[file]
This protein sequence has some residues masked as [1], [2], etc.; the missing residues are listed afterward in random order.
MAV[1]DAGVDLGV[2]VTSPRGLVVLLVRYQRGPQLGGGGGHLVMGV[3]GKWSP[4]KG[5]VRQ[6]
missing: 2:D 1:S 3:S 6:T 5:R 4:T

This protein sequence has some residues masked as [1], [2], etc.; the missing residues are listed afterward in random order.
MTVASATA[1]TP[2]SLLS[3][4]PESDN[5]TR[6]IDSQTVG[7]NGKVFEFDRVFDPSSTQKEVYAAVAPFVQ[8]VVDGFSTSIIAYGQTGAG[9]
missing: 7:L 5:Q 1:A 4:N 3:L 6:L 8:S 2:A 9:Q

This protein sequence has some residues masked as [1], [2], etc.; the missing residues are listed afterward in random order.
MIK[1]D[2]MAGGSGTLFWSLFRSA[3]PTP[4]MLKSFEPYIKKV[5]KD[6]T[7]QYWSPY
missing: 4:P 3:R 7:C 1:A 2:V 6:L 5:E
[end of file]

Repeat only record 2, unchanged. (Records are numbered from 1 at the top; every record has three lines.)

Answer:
This protein sequence has some residues masked as [1], [2], etc.; the missing residues are listed afterward in random order.
MTVASATA[1]TP[2]SLLS[3][4]PESDN[5]TR[6]IDSQTVG[7]NGKVFEFDRVFDPSSTQKEVYAAVAPFVQ[8]VVDGFSTSIIAYGQTGAG[9]
missing: 7:L 5:Q 1:A 4:N 3:L 6:L 8:S 2:A 9:Q